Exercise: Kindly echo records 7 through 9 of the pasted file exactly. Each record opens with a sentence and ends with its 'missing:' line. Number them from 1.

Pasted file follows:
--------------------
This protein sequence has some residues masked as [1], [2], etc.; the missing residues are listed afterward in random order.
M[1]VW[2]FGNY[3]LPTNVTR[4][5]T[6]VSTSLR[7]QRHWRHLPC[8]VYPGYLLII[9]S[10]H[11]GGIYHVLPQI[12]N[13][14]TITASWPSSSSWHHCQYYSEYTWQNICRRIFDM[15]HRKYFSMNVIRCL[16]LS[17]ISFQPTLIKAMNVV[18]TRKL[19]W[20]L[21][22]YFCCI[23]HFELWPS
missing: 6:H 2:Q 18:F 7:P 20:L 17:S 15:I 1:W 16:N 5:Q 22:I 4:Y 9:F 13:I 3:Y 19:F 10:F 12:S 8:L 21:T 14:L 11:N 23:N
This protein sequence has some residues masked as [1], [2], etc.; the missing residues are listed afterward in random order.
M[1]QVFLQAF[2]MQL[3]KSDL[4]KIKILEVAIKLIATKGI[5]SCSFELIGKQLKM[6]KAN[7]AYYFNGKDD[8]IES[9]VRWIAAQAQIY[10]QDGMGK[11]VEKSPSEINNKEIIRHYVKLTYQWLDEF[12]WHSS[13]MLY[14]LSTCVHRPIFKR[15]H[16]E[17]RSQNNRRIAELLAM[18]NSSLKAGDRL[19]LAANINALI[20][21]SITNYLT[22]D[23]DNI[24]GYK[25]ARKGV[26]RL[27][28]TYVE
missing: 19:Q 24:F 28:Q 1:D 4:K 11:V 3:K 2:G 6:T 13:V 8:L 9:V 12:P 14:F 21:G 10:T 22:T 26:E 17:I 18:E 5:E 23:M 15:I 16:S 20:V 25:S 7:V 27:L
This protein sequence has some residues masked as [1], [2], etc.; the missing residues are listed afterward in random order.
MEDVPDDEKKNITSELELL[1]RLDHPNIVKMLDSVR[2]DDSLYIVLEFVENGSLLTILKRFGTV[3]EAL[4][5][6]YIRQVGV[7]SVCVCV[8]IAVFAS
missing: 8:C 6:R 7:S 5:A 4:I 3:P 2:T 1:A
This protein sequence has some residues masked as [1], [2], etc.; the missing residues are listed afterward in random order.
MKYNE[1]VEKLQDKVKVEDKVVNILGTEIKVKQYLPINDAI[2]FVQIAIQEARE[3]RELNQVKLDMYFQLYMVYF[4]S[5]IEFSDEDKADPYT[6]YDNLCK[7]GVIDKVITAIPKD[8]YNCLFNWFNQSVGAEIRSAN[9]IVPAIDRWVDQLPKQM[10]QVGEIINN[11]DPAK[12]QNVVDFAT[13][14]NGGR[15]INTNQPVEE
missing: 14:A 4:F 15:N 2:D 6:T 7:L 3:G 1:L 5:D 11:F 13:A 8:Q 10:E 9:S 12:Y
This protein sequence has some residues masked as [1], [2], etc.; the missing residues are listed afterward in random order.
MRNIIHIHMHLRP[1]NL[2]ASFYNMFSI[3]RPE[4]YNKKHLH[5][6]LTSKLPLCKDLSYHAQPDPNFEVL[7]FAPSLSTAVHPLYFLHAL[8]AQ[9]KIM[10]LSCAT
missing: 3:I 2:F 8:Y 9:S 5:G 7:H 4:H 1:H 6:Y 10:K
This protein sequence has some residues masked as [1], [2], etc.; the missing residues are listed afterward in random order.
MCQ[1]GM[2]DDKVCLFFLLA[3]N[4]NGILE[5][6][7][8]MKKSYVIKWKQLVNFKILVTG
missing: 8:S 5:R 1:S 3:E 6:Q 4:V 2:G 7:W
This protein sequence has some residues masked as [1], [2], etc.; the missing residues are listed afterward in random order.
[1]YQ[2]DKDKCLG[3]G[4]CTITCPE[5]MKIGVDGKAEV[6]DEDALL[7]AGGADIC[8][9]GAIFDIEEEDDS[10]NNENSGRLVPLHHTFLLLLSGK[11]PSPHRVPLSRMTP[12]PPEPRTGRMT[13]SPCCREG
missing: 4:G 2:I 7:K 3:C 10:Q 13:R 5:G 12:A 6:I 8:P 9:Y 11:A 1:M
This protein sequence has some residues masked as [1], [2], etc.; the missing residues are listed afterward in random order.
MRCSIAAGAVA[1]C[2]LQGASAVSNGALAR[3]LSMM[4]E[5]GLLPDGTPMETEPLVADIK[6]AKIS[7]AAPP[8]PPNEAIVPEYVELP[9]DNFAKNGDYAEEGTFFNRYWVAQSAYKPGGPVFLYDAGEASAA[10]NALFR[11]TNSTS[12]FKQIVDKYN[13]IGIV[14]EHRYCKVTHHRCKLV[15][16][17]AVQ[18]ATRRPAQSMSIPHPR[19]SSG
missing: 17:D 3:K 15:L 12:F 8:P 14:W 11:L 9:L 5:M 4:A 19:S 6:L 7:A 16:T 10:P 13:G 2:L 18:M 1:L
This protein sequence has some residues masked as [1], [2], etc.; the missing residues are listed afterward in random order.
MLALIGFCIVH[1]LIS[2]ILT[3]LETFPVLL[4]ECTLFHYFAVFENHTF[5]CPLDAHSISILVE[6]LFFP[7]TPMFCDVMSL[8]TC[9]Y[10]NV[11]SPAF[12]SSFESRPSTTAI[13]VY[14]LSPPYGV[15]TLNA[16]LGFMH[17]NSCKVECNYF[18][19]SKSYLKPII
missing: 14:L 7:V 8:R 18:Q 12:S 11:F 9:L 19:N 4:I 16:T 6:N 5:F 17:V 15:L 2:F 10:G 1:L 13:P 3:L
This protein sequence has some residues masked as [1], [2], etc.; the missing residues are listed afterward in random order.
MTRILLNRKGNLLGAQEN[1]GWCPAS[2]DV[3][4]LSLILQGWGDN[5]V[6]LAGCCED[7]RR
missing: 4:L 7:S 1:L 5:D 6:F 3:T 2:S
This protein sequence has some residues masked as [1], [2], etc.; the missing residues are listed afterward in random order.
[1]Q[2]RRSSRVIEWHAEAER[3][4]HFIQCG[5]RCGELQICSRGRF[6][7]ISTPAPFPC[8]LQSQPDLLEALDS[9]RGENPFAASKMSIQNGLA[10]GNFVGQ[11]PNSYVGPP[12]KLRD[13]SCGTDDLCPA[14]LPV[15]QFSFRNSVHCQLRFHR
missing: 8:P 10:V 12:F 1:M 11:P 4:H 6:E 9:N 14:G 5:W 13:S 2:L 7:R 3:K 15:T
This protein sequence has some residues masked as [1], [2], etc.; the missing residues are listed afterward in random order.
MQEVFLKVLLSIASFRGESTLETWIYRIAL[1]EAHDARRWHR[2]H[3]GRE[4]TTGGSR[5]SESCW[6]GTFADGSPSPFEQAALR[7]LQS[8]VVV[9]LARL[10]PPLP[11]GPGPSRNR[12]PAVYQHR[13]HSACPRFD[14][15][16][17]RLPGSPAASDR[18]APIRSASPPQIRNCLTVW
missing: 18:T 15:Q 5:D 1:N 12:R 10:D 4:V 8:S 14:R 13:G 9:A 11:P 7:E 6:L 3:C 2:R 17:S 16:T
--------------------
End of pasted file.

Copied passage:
This protein sequence has some residues masked as [1], [2], etc.; the missing residues are listed afterward in random order.
[1]YQ[2]DKDKCLG[3]G[4]CTITCPE[5]MKIGVDGKAEV[6]DEDALL[7]AGGADIC[8][9]GAIFDIEEEDDS[10]NNENSGRLVPLHHTFLLLLSGK[11]PSPHRVPLSRMTP[12]PPEPRTGRMT[13]SPCCREG
missing: 4:G 2:I 7:K 3:C 10:Q 13:R 5:G 12:A 6:I 8:P 9:Y 11:A 1:M
This protein sequence has some residues masked as [1], [2], etc.; the missing residues are listed afterward in random order.
MRCSIAAGAVA[1]C[2]LQGASAVSNGALAR[3]LSMM[4]E[5]GLLPDGTPMETEPLVADIK[6]AKIS[7]AAPP[8]PPNEAIVPEYVELP[9]DNFAKNGDYAEEGTFFNRYWVAQSAYKPGGPVFLYDAGEASAA[10]NALFR[11]TNSTS[12]FKQIVDKYN[13]IGIV[14]EHRYCKVTHHRCKLV[15][16][17]AVQ[18]ATRRPAQSMSIPHPR[19]SSG
missing: 17:D 3:K 15:L 12:F 8:P 14:W 11:L 9:L 5:M 4:A 19:S 6:L 7:A 16:T 10:P 13:G 2:L 18:M 1:L
This protein sequence has some residues masked as [1], [2], etc.; the missing residues are listed afterward in random order.
MLALIGFCIVH[1]LIS[2]ILT[3]LETFPVLL[4]ECTLFHYFAVFENHTF[5]CPLDAHSISILVE[6]LFFP[7]TPMFCDVMSL[8]TC[9]Y[10]NV[11]SPAF[12]SSFESRPSTTAI[13]VY[14]LSPPYGV[15]TLNA[16]LGFMH[17]NSCKVECNYF[18][19]SKSYLKPII
missing: 14:L 7:V 8:R 18:Q 12:S 11:F 9:L 19:N 4:I 16:T 6:N 5:F 17:V 15:L 2:F 10:G 1:L 13:P 3:L